Systemic sclerosis: Is the epithelium a missing piece of the pathogenic puzzle?

Yoshihide Asano, Takehiro Takahashi, Ryosuke Saigusa

Research output: Contribution to journalReview articlepeer-review

8 Citations (Scopus)


Systemic sclerosis (SSc) is a multisystem connective tissue disease characterized by three cardinal pathological features, such as autoimmunity/inflammation, vasculopathy and extensive organ fibrosis. Therefore, numerous interests have been put on the roles of immune cells, vascular cells (endothelial cells and pericytes/vascular smooth muscle cells) and interstitial fibroblasts as well as their precursors in the field of SSc research. However, recent studies with clinical samples and animal models have drawn much attention to the potential role of epithelial cells as a member of critical drivers and/or modifiers in the pathogenesis of SSc. Indeed, phenotypically altered epithelial cells possibly explain the selective organ fibrosis in the skin, esophagus and lung, the origin of autoimmunity and Köbner phenomenon-associated localized scleroderma-like lesions, the mechanisms of which had remained unknown in the canonical idea of SSc pathogenesis. This article overviews the recent progress in understanding the contribution of epithelial cells to the pathogenesis of SSc. Although further studies are required to confirm the potential role of epithelial cells in SSc development, this notion may provide us with a missing piece of the puzzle to solve the unanswered questions in the pathogenesis of SSc.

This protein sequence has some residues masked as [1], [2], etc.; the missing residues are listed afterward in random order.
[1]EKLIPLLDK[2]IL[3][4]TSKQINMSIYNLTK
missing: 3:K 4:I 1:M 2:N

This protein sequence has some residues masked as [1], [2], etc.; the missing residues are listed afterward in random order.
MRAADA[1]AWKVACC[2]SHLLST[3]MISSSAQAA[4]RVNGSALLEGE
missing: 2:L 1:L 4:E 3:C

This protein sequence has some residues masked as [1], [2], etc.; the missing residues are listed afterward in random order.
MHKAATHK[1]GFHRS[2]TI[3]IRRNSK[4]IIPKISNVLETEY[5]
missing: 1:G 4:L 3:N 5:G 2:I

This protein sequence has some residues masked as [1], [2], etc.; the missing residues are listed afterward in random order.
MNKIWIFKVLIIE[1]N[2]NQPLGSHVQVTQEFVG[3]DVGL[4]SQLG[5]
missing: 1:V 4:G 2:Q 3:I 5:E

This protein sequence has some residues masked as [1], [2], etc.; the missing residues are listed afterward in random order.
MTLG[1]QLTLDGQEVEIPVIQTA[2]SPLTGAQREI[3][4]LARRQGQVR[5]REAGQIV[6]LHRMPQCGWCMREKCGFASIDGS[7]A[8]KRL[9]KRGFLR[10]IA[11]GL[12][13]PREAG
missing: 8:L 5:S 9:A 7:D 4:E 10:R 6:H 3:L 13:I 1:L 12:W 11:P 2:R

Original languageEnglish
Pages (from-to)259-265
Number of pages7
JournalJournal of dermatological science
Issue number2
Publication statusPublished - 2019 May
Externally publishedYes


  • Autoimmunity
  • Epithelial cells
  • Fibrosis
  • Systemic sclerosis
  • Vasculopathy

ASJC Scopus subject areas

  • Biochemistry
  • Molecular Biology
  • Dermatology


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